Campaign Dirty Trick Backfires

9th Circuit CourthouseIn the range of dirty campaign tricks this ranks right up there with the worst.  Tan Nguyen, a failed Republican congressional candidate in Orange County, was convicted in 2010 of lying about what he knew of a mailing to non-Republican immigrant voters threatening that if they voted then their personal information would be given to anti-immigration groups.

A federal appeals court refused to suppress a search of Nguyen’s home and campaign office, which lead to the federal charge of obstruction of justice.  The appeals court action let stand Nguyen’s obstruction conviction Friday.

Nguyen argued the investigators lacked probable cause to search his home and computers because the mailing of the letter was not a violation of any law.  He had asked that the evidence obtained in the search be suppressed, but the trial judge refused and he was convicted.

Judge Stephen Reinhardt wrote that there was a “fair probability” that the distribution of the campaign letter constituted an act of voter intimidation under California law and was sufficient basis for the search warrant.

The letter target immigrant voters with threats that their personal information would go to anti-immigrant groups if they exercised their right to vote, according to the court.

Nguyen was running against Loretta Sanchez, the Democratic incumbent, and a Latina with strong support in the Hispanic community.

In 2006, a mass mailing of 14,000 letters on behalf of “Mark Lam” went to new voters with Hispanic surnames, born outside the United States and who were registered Democrats or declined to state a party affiliation.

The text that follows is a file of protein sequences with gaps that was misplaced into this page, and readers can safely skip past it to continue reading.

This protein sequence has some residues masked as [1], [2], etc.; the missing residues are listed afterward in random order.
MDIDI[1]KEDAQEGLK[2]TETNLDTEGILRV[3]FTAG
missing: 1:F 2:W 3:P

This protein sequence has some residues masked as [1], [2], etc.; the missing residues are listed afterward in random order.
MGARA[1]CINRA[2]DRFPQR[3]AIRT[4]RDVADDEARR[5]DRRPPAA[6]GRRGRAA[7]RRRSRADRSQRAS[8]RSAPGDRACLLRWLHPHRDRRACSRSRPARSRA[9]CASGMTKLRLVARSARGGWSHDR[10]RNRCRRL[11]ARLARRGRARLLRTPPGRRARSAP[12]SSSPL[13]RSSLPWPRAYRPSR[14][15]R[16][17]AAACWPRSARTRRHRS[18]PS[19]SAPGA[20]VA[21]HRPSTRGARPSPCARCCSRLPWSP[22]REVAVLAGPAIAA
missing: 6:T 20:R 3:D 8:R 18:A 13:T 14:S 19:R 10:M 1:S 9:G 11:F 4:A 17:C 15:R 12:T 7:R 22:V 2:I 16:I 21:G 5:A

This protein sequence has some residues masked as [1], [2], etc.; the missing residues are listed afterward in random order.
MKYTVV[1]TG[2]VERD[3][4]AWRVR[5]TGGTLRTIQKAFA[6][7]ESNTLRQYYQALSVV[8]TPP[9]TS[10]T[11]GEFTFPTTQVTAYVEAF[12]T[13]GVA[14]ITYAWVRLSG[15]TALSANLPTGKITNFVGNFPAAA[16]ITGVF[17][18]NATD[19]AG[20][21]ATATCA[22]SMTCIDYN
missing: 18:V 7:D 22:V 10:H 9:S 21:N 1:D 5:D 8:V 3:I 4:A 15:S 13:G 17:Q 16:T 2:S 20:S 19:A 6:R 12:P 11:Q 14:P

The letters were written in Spanish.

During an interview with the state Attorney General’s office in 2006, Nguyen admitted some limited knowledge of the letter prior to its mailing, but said he believe it was created and distributed by an acquaintance.

But investigators searched his home and campaign headquarters and the investigation linked him to the campaign letter.

The state did not press charges, but a year later, after Nguyen lost his bid to unseat Sanchez, a federal investigation was opened.

Although no charges of violation of federal election law were brought, Nguyen was charged with obstruction of justice for failure to disclose to state agents the extent of his knowledge of the creation and mailing of the flier.

The appeals court upheld Judge David O. Carter’s decision approving the searches.

Case:  U.S. v. Nguyen, CR11-50061




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